HOUSTON (The Deal) -- Kinder Morgan (KMI - Get Report) said Sunday it's bringing all of its publicly traded master limited partnerships back under one roof in a cash and stock deal valued at $70 billion, creating North America's largest energy infrastructure company.
KMP unitholders will get 2.1931 KMI shares and $10.77 in cash for each KMP unit they own, or $89.98 per unit, a 12% premium based on the Aug. 8 closing price and 11.4% based on the July 16 closing price reference date the parties used during negotiations.
KMR shareholders will get 2.4849 KMI shares for each share of KMR they hold, or $89.75 per unit, a 16.5% premium based on the Aug. 8, closing price and a 16% premium over the July 16 closing price.
EPB unitholders will get .9451 KMI shares and $4.65 in cash for each EPB unit they own, or $38.79 per unit, a 15.4% premium based on the Aug. 8 closing price and a 11.2% over the July 16 closing price.
KMP and EPB unitholders will be able to choose cash or KMI stock subject to proration, which is 12% cash and 88% stock.
Simmons & Co. International wrote in a report Monday that aside from the quest for growth, there are plenty of significant questions raised by the transaction, including expectations for interest rates and the ability to continue capturing a generous valuation arbitration via the master limited partnership, or MLP, structure.
Bond research firm CreditSights said it expects the deal to be "very well received by the Street" as it kills two birds with one stone. "We can't help but point out Kinder Morgan is probably the only $10+ billion LBO [leveraged buyout] of the 2005-2008 LBO boom where legacy bondholders will now have their pre-deal investment grade ratings restored."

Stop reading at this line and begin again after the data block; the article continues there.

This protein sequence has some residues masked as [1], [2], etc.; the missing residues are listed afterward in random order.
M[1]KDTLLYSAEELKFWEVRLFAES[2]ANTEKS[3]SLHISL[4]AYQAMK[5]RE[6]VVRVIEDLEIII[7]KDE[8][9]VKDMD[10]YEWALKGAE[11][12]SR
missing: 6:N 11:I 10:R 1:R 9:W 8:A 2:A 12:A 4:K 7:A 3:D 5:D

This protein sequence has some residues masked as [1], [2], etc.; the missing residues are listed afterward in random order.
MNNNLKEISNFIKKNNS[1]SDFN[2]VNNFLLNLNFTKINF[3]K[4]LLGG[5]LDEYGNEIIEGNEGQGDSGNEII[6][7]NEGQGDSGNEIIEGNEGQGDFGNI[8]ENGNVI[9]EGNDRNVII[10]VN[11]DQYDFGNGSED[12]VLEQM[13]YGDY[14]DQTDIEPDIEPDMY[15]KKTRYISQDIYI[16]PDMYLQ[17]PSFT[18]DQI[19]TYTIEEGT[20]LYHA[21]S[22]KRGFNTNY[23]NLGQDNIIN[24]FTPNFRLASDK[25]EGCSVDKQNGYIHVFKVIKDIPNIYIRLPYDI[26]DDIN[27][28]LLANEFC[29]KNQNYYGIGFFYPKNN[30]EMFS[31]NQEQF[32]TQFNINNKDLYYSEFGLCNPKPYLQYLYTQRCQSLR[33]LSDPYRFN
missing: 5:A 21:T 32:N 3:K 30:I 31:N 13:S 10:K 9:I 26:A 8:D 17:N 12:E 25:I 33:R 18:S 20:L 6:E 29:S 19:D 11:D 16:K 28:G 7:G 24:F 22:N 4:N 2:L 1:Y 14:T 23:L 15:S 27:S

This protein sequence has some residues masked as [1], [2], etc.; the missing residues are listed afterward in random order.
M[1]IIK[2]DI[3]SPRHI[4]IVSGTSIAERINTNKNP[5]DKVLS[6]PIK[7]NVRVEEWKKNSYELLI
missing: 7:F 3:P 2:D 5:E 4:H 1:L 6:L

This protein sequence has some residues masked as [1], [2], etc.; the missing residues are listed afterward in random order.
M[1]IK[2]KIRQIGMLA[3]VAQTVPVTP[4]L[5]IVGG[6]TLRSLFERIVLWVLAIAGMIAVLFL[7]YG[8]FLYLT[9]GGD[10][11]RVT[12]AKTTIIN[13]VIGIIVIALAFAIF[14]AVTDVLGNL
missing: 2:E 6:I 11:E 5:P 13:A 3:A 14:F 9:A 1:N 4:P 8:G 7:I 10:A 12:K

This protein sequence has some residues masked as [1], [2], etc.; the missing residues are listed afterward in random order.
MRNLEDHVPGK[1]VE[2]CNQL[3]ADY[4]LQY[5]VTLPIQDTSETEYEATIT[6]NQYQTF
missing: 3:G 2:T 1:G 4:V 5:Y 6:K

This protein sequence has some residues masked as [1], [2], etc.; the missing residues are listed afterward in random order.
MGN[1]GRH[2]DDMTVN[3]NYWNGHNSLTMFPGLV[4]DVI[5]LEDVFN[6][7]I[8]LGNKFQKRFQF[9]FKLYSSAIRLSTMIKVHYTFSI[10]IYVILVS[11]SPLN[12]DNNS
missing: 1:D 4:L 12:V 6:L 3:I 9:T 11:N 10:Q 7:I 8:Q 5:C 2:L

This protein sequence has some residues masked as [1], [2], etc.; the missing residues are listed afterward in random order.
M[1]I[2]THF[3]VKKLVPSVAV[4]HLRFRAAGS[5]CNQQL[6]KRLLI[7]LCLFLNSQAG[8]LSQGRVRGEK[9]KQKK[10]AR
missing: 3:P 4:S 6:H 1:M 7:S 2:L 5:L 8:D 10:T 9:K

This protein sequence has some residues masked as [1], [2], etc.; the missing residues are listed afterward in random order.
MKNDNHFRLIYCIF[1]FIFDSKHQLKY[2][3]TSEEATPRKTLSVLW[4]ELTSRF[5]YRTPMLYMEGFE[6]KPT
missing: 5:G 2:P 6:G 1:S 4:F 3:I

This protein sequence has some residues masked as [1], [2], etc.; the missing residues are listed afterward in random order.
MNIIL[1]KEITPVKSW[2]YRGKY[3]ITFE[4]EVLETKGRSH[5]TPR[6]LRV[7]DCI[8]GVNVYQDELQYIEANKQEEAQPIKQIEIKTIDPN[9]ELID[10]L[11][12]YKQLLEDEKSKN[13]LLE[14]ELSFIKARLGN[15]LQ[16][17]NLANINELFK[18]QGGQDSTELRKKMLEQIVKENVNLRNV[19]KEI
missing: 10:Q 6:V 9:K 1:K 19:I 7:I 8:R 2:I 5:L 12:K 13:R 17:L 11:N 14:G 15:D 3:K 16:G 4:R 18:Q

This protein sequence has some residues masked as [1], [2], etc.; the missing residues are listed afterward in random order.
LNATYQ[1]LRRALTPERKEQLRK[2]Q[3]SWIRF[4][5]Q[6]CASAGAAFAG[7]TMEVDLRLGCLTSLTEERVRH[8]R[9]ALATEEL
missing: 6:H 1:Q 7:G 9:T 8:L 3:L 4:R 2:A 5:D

On a conference call with analysts and investors, chairman and CEO Rich Kinder said he was personally taking all stock in the transaction.
Kinder said in a statement that all shareholders and unitholders will benefit as a result of the combination, holding a single, publicly traded security with a projected dividend of $2 per share next year, up 16% over this year's expected dividend of $1.72. He said the company expects to boost the dividend by 10% each year from 2015 through 2020, with excess coverage expected to be more than $2 billion over the same period.
"This transaction dramatically simplifies the Kinder Morgan story, by transitioning from four separately traded equity securities today to one security going forward and by eliminating the incentive distribution rights and structural subordination of debt," Kinder said. "Further, we believe that KMI will be a valuable acquisition currency and have a significantly lower hurdle for accretive investments in new energy infrastructure. In the opportunity-rich environment of today's energy infrastructure sector, we believe this transaction gives us the ability to grow KMI for years to come."
Kinder said the combined entity will be the third largest energy company overall with an estimated enterprise value of $140 billion. "We will have a leading position in each of our business segments and operate in the rapidly growing North American energy infrastructure sector," he said.
On the call, Kinder said his goal is for Kinder Morgan to be the "biggest company in America" with the fastest growth rate and the largest dividend.
If the combination goes through, it would be supreme vindication for Kinder, who was passed over for the top job at now non-existent Enron Corp. and later bought assets from it to build Kinder Morgan into the colossal energy infrastructure complex it is today.
Still, KMP and KMI have been suffering recently from a high cost of capital, despite $40 billion worth of deals since 2012 meant to revitalize their growth rate. Rumors have circulated in the market that Kinder was considering taking the company private, as he did in 2006 (he took it public again in 2011).